Au café :
- Vous avez un enfant, c’est ça ?
- Oui, un fils. Et toi ?
- Oui. Tutoyons-nous, tu as raison. J’ai aussi un enfant. Une fille. Elle a quatre ans et elle est très joyeuse.
- Mon fils a trois ans. Il est très intelligent.
- Prenons le goûter ensemble, demain.
- OK.

At the coffee house :
- You have a child, haven't you ?
- Yes, a son. What about you ?
- You're right. Let's use the "Tu" form. I also have a child. A daughter. She's four et she's very happy.
- My son is three. He's very smart.
- Let's have a snack, tomorrow, at four.
- Ok.
Now Marie and Jean decided to use the « tu » forme. They won’t use vous anymore, they decided to be friends.
Ok is used in French as well as it is in English, but mostly by young (let’s say not too old) people. Nonetheless, we have our own word to express our agreement: d’accord.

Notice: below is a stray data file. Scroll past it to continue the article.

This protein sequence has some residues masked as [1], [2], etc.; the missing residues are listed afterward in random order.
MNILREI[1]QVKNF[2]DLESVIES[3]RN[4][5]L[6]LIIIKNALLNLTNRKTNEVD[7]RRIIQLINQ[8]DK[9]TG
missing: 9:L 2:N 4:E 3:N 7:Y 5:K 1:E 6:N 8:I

Enfant (masc.) : child.
Joyeux, joyeuse : happy.
Intelligent, intelligente : intelligent, clever, smart.
Goûter (masc.) : snack (at 4 PM).
Ensemble : together.
Demain : tomorrow.
Avoir is one very important French verb. We use it on different occasions. It literally means « to have » but it’s also an auxiliary verb and it’s used in many expressions as Tu as raison (you’re right) ou Elle a quatre ans (She’s four ).

Avoir is an irregular verb. Let’s see now how to conjugate it :


I have

Tu as

You have

Il a, elle a

He has, she has

Tutoyons-nous and prenons are — as well as Allons boire un verre in lesson #4 — the French imperative form. We’ll explain it soon.
Translate in English :
1. Vous avez deux enfants.
2. Tu as un fils. Il a trois ans.
3. Elle a une fille. Elle a quatre ans.

Translate in French :
1. You have a son. He’s four.
2. He has a daughter. She’s three.
3. I have two kids.

What do you understand ?

What about you ? Do you have children ?
Et vous ? Vous avez des enfants ? © 2010–